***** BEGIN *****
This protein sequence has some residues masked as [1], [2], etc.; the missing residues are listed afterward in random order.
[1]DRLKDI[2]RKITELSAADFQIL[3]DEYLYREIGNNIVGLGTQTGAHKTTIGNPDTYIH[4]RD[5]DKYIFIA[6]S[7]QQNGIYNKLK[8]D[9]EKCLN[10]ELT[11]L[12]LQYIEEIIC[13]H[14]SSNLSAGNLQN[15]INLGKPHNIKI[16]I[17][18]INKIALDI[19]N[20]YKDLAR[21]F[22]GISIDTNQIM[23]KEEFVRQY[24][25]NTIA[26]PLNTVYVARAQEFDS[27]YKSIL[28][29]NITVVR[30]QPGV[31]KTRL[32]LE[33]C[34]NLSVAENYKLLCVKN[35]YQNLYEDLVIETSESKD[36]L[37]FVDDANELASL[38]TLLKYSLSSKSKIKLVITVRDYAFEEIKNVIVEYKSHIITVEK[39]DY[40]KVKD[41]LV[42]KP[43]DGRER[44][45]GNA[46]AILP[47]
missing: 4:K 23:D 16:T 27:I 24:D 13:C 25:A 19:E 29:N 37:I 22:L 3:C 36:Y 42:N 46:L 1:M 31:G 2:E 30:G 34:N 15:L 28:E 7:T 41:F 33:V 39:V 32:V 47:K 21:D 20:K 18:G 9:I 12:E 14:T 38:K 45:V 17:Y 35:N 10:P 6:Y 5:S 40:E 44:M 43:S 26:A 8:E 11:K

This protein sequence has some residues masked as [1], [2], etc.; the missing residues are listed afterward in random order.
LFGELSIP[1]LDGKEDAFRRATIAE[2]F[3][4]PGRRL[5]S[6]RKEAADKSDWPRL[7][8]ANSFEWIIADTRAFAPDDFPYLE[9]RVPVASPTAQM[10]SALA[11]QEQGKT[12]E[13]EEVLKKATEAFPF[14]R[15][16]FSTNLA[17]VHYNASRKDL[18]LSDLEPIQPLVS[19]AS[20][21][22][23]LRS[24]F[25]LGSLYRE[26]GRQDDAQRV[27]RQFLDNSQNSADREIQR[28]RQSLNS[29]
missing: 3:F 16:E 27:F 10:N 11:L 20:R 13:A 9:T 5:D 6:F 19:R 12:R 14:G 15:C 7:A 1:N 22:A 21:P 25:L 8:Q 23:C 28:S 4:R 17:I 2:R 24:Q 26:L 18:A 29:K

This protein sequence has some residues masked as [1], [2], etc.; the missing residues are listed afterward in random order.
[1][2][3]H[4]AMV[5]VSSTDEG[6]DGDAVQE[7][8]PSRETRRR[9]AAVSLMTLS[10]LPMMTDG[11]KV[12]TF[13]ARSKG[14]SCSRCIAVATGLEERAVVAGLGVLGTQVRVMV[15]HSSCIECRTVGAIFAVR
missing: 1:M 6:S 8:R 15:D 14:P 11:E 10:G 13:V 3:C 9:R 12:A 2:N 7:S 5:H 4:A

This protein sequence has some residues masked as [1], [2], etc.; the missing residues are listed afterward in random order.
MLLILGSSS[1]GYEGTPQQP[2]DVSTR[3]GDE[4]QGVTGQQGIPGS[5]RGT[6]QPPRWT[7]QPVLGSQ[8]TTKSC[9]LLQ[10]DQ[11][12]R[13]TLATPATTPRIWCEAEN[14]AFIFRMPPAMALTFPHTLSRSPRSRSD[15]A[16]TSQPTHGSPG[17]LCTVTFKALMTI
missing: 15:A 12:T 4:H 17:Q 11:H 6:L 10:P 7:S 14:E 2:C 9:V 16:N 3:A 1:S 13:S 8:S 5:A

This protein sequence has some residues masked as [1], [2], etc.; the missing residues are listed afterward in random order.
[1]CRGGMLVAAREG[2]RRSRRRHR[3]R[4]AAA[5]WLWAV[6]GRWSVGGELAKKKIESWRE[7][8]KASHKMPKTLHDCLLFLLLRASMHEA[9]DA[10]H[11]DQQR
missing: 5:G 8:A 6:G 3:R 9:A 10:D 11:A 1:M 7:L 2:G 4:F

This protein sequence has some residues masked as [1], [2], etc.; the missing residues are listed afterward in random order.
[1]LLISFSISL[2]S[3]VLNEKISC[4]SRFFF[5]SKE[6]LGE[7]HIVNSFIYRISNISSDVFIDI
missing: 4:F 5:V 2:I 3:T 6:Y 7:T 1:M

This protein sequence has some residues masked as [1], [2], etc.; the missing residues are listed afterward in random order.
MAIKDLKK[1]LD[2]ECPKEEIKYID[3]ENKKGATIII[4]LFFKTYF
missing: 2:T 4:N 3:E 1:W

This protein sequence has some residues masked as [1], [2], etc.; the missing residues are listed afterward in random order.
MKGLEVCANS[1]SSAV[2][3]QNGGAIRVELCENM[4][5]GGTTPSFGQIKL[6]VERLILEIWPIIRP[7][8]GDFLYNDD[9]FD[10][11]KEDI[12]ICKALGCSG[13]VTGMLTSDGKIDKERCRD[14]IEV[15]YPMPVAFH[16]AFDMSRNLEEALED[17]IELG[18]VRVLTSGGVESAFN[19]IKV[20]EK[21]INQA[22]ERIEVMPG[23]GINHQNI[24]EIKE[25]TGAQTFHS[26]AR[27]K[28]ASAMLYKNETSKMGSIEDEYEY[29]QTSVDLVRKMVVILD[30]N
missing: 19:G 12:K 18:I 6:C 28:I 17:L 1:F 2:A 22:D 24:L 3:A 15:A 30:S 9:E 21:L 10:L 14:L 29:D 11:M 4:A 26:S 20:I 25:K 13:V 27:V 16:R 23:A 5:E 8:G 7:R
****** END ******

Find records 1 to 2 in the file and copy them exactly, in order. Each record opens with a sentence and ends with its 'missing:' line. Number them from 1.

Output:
This protein sequence has some residues masked as [1], [2], etc.; the missing residues are listed afterward in random order.
[1]DRLKDI[2]RKITELSAADFQIL[3]DEYLYREIGNNIVGLGTQTGAHKTTIGNPDTYIH[4]RD[5]DKYIFIA[6]S[7]QQNGIYNKLK[8]D[9]EKCLN[10]ELT[11]L[12]LQYIEEIIC[13]H[14]SSNLSAGNLQN[15]INLGKPHNIKI[16]I[17][18]INKIALDI[19]N[20]YKDLAR[21]F[22]GISIDTNQIM[23]KEEFVRQY[24][25]NTIA[26]PLNTVYVARAQEFDS[27]YKSIL[28][29]NITVVR[30]QPGV[31]KTRL[32]LE[33]C[34]NLSVAENYKLLCVKN[35]YQNLYEDLVIETSESKD[36]L[37]FVDDANELASL[38]TLLKYSLSSKSKIKLVITVRDYAFEEIKNVIVEYKSHIITVEK[39]DY[40]KVKD[41]LV[42]KP[43]DGRER[44][45]GNA[46]AILP[47]
missing: 4:K 23:D 16:T 27:I 24:D 13:C 25:A 19:E 29:N 37:I 22:L 3:C 36:Y 42:N 46:L 1:M 31:G 2:E 30:G 34:N 15:L 28:E 7:T 41:F 33:V 39:V 32:V 47:K 21:D 20:K 18:G 9:I 12:E 14:T 38:K 45:V 17:Y 35:N 10:P 6:Y 5:S 40:E 44:M 43:S 26:A 8:E 11:K

This protein sequence has some residues masked as [1], [2], etc.; the missing residues are listed afterward in random order.
LFGELSIP[1]LDGKEDAFRRATIAE[2]F[3][4]PGRRL[5]S[6]RKEAADKSDWPRL[7][8]ANSFEWIIADTRAFAPDDFPYLE[9]RVPVASPTAQM[10]SALA[11]QEQGKT[12]E[13]EEVLKKATEAFPF[14]R[15][16]FSTNLA[17]VHYNASRKDL[18]LSDLEPIQPLVS[19]AS[20][21][22][23]LRS[24]F[25]LGSLYRE[26]GRQDDAQRV[27]RQFLDNSQNSADREIQR[28]RQSLNS[29]
missing: 3:F 16:E 27:F 10:N 11:L 20:R 13:A 9:T 5:D 6:F 19:R 12:R 14:G 15:C 7:A 1:N 22:A 21:P 25:L 8:Q 23:C 28:S 4:R 17:I 2:R 24:Q 26:L 18:A 29:K